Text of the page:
Nearly 47 years later, as America last month celebrated the King birthday holiday and is now celebrating Black History Month, a group of church leaders appears to be carrying out this Black economic empowerment goal in earnest. Invited to speak to a recent gathering of pastors and leaders of the African Methodist Episcopal (A.M.E.) Church, National Bankers Association President Michael Grant cited the words of human rights champion Paul Robeson:

‘”We realize that our future lies chiefly in our own hands,'” Grant quoted. “‘We know that neither institution nor friends can make a race stand unless it has strength in its own foundation; that races like individuals must stand or fall by their own merit; that to fully succeed they must practice the virtues of self-reliance, self-respect, industry, perseverance, and economy.'”

Grant continued in his own words: “We played a major role in growing America from a small colonial outpost to the greatest industrial giant the world has ever known. We don’t have to argue about our ability to grow wealth. We have made everyone else rich, some filthy rich. Isn’t it time that we finally make our efforts productive for ourselves?”

Grant was keynote speaker during a special session on “Economic Development through the Black Church” during the A.M.E. Church’s 2nd District Mid-year Opening Plenary Session in Raleigh, N.C. late last year. His speech preceded a panel discussion that also included Marie Johns, former deputy administrator at the Small Business Administration; Ron Busby, president/CEO of the U. S. Black Chambers Inc. and Rev. Jonathan Weaver, senior pastor of Greater Mt. Nebo A.M.E. Church in Bowie, Md., and board member of the A.M.E. organization that deals with economic growth and development projects.

Following the forum, Weaver says A.M.E. pastors, led by Bishop William P. DeVeaux, are now poised to carry out a specific plan that they hope will spread to other denominations and ultimately catch fire in other denominations and the Black community throughout 2015.

“Clearly where we are at this point is to actualize and implement what we discussed in Raleigh,” said Weaver in an interview. “The whole thrust was how Black churches can help to empower Black businesses.”

The starting plan, in a nutshell, is for churches located in the A.M.E. Second District – North Carolina, Virginia, Maryland and D.C. – to commit to the support of two Black-owned businesses. They are Thomas Morehead, president of a BMW dealership in Sterling, Va. and Donnell Thompson, co-founder/co-owner of RWDT Foods, Inc., a chain of restautrants based in N. Snellville, Ga.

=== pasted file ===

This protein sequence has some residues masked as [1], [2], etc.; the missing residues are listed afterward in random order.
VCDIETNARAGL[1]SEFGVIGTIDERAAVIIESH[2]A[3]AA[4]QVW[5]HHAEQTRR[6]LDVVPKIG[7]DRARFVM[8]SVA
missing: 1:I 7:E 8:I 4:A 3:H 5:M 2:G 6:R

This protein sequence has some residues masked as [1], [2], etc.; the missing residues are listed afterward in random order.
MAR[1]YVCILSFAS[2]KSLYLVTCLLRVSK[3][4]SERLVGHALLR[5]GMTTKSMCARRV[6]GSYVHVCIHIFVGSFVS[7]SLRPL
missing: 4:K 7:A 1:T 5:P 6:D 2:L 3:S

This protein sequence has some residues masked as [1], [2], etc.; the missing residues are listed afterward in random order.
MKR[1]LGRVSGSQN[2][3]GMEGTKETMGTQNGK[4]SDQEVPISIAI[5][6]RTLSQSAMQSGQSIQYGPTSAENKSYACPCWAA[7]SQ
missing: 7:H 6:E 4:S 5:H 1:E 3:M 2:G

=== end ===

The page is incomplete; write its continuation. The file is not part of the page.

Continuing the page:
AME church members buying from those two businesses will cause the churches to benefit from those sales; then identify other businesses in and around the states and “replicate this process”, Weaver described. After tracking the sales, initiated by the churches, the hope is that other church districts will get involved and that the movement will spread to other businesses and other churches.

“And we certainly hope and pray that this will become a much larger Black faith effort and we will reach out to the Baptist community, the Church of God and Christ and the list goes on,” Weaver said. “If we’re able to affect a significant change in terms of relationship with Black businesses, can you imagine if we’re able to boost their profit margin and therefore they are going to have to hire more people and therefore they will be reaching back to the faith community. More people will have jobs, they will have better jobs; therefore there will be less frustration, economically, in our community.”

So far, the congregations have been receptive to the idea, Weaver said. “Quite frankly, I’ve not met any resistance thus far.”

In his speech, Grant reminded the audience that a legacy of Black economic develop was at the core of the founding of the A.M.E. Church.

“I agree with that great A.M.E. historiographer, Dr. Dennis C. Dickerson, who said that the history of the African Methodist Episcopal Church – founded – by Bishop Richard Allen – reflects the black liberationist narrative of African – American history,” Grant said. “Nearly eight decades before the signing of the Emancipation Proclamation, Allen, a free man, was already promoting Black economic development. So it is fitting that we come to his church today with an urgent message: The time for Americans of African descent to take our place at the round table of economic opportunity is now. With each passing day, the price of not having a well – thought out economic agenda for Black America continues to extract a toll and degrade our position in this country and throughout the diaspora.”